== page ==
American Indian Breastfeeding Attitudes and Practices in Minnesota
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- Rhodes, K.L., Hellerstedt, W.L., Davey, C.S. et al. Matern Child Health J (2008) 12(Suppl 1): 46. doi:10.1007/s10995-008-0310-z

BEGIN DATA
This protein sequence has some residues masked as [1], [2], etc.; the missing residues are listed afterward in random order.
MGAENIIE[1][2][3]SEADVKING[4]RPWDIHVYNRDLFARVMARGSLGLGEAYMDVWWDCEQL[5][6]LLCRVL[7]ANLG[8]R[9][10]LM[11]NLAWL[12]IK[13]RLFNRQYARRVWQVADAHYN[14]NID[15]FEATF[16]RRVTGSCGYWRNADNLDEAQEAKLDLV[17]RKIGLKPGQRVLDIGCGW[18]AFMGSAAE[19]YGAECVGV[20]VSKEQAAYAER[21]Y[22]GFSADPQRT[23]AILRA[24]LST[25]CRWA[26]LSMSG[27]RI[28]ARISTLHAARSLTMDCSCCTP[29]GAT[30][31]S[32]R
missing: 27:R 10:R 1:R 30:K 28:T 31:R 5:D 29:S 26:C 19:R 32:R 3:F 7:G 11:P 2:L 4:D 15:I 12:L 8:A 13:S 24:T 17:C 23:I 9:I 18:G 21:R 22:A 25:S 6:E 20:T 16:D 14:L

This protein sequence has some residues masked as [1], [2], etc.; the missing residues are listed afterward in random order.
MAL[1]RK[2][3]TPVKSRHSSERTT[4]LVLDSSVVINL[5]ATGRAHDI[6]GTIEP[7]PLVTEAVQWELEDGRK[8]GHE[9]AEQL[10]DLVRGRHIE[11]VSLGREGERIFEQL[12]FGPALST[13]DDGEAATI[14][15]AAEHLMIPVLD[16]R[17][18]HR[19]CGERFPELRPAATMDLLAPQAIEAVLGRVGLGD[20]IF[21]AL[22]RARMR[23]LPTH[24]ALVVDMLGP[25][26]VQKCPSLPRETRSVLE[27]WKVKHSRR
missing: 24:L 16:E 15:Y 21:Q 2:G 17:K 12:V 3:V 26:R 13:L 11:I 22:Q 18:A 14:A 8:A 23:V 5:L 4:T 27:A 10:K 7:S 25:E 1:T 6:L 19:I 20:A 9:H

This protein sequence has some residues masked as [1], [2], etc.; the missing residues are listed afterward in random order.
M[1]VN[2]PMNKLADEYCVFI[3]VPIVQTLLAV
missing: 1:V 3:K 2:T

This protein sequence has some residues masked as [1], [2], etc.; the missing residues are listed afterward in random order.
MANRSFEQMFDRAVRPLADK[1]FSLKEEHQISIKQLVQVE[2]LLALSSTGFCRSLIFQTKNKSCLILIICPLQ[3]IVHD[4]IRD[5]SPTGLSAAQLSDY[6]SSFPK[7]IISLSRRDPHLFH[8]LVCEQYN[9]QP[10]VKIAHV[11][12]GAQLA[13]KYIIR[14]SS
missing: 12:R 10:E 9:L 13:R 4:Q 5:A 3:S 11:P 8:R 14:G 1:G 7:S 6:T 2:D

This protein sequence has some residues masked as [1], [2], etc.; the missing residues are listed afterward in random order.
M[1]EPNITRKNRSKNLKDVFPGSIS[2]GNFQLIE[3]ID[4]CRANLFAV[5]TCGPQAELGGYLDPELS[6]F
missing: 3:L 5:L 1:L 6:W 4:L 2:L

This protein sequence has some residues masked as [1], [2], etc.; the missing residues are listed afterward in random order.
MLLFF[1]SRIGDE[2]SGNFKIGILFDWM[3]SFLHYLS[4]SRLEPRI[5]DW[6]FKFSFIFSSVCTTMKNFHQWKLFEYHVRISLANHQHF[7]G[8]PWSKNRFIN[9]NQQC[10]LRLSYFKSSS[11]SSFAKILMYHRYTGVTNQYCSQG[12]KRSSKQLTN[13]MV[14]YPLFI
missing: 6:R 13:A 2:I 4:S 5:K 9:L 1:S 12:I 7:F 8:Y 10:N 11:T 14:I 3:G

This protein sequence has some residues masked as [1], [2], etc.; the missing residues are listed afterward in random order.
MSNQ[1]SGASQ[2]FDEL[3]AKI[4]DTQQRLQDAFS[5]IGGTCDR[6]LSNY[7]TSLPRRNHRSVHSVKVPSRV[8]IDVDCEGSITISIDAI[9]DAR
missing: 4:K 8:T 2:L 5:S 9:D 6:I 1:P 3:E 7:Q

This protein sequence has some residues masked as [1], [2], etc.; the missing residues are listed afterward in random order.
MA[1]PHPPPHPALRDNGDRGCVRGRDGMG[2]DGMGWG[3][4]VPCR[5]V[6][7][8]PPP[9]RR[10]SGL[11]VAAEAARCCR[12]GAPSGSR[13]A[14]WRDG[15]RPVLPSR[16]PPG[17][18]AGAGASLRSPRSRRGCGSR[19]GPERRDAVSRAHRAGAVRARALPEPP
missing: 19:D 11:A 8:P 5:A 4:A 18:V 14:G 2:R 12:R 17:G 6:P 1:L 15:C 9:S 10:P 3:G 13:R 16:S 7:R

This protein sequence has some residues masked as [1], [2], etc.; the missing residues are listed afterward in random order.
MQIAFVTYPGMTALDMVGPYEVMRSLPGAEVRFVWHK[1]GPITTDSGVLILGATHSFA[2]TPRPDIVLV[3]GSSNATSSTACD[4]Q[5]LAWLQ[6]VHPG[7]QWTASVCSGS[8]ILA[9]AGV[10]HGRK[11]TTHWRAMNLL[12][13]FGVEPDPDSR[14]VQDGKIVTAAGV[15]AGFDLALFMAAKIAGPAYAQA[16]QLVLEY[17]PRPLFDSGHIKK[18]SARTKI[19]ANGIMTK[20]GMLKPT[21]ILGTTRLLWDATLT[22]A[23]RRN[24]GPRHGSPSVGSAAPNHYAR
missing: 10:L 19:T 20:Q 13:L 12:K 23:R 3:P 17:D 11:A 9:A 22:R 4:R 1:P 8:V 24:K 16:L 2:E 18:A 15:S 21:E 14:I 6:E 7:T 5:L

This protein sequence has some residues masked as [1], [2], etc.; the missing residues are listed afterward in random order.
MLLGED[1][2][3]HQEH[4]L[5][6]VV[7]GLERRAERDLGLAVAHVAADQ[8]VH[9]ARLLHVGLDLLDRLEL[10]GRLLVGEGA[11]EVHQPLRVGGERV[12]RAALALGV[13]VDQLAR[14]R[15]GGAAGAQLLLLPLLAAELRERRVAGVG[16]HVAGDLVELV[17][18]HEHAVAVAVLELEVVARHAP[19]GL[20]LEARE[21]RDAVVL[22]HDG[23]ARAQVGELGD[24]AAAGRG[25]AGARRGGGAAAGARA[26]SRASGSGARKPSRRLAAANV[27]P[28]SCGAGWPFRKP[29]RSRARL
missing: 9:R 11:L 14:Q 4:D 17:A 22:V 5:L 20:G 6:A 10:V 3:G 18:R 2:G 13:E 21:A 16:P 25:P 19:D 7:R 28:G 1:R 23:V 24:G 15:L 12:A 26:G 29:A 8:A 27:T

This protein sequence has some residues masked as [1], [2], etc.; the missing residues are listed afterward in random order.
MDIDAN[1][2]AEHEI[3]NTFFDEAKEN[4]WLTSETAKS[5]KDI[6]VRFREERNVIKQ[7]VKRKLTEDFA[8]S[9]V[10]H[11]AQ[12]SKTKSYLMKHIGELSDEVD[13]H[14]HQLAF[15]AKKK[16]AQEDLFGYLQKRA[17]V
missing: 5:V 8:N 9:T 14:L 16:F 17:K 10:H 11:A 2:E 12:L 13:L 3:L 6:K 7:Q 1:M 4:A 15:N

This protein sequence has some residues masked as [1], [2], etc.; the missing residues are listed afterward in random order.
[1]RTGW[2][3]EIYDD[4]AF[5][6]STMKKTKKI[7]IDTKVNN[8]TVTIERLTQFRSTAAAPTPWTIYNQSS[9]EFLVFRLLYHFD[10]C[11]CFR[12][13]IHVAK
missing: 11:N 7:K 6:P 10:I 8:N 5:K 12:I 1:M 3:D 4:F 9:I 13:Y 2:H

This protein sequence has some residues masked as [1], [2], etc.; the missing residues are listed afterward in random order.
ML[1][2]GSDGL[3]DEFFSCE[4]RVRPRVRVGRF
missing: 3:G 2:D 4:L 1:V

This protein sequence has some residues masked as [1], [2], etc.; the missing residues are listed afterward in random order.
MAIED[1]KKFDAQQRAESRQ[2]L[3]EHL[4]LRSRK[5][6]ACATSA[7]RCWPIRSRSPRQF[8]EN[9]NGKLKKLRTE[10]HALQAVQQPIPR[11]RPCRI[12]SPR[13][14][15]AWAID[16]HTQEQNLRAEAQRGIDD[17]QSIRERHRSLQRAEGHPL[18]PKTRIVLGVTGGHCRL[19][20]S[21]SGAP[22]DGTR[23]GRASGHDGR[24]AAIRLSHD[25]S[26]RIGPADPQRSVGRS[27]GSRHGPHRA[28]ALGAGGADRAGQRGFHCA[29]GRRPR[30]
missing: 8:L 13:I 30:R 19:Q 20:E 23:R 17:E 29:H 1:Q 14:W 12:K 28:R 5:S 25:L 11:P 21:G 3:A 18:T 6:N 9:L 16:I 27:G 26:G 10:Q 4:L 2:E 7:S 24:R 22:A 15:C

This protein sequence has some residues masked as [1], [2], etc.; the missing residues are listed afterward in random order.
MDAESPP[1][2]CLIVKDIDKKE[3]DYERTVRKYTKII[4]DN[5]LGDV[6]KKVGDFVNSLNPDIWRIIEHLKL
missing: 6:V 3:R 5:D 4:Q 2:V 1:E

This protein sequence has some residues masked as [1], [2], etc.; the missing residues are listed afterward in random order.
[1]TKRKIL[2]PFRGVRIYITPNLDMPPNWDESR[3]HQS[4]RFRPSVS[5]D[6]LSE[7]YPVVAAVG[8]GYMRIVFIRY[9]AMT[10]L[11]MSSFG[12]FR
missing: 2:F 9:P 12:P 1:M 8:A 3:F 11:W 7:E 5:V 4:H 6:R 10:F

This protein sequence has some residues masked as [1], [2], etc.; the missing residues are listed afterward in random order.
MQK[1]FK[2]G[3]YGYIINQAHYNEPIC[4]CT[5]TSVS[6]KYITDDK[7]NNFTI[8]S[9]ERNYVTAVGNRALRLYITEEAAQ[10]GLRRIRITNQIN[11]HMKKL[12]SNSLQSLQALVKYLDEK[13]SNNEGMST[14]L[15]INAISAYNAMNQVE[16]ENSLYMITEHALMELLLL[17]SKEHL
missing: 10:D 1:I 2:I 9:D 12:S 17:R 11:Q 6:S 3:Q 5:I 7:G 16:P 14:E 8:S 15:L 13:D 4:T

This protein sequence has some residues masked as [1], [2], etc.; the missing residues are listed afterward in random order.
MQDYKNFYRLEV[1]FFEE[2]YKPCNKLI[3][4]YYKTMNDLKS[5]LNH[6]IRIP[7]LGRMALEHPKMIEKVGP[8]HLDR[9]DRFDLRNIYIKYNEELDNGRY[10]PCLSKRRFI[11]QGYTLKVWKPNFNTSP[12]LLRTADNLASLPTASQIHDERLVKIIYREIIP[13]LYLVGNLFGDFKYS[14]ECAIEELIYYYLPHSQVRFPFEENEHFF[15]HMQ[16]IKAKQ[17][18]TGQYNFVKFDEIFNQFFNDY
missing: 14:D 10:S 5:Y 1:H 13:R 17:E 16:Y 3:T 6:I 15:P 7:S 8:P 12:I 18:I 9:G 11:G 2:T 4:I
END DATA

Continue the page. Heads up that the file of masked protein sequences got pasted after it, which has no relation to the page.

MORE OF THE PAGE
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Objectives We examined the breastfeeding attitudes and practices in an American Indian population in Minnesota. Methods We interviewed women prenatally (n = 380), at 2-weeks (n = 342) and at 6-months postpartum (n = 256). We conducted multivariable analyses to examine the demographic, behavioral, and attitudinal correlates of breastfeeding initiation and duration. Results Factors positively associated with breastfeeding initiation included positive breastfeeding attitudes and social support for breastfeeding from the woman’s husband/boyfriend and her mother. Factors positively associated with breastfeeding at 2-weeks postpartum were support from the woman’s mother and positive attitudes about breastfeeding. The prenatal use of traditional American Indian medicines and cigarette smoking were both significantly associated with breastfeeding at 6-months postpartum. Conclusions Programs to encourage breastfeeding in American Indian communities may be strengthened with protocols to encourage social support, recognition of the perceived health, developmental, and practical benefits of breastfeeding, and a focus on traditional American Indian health practices.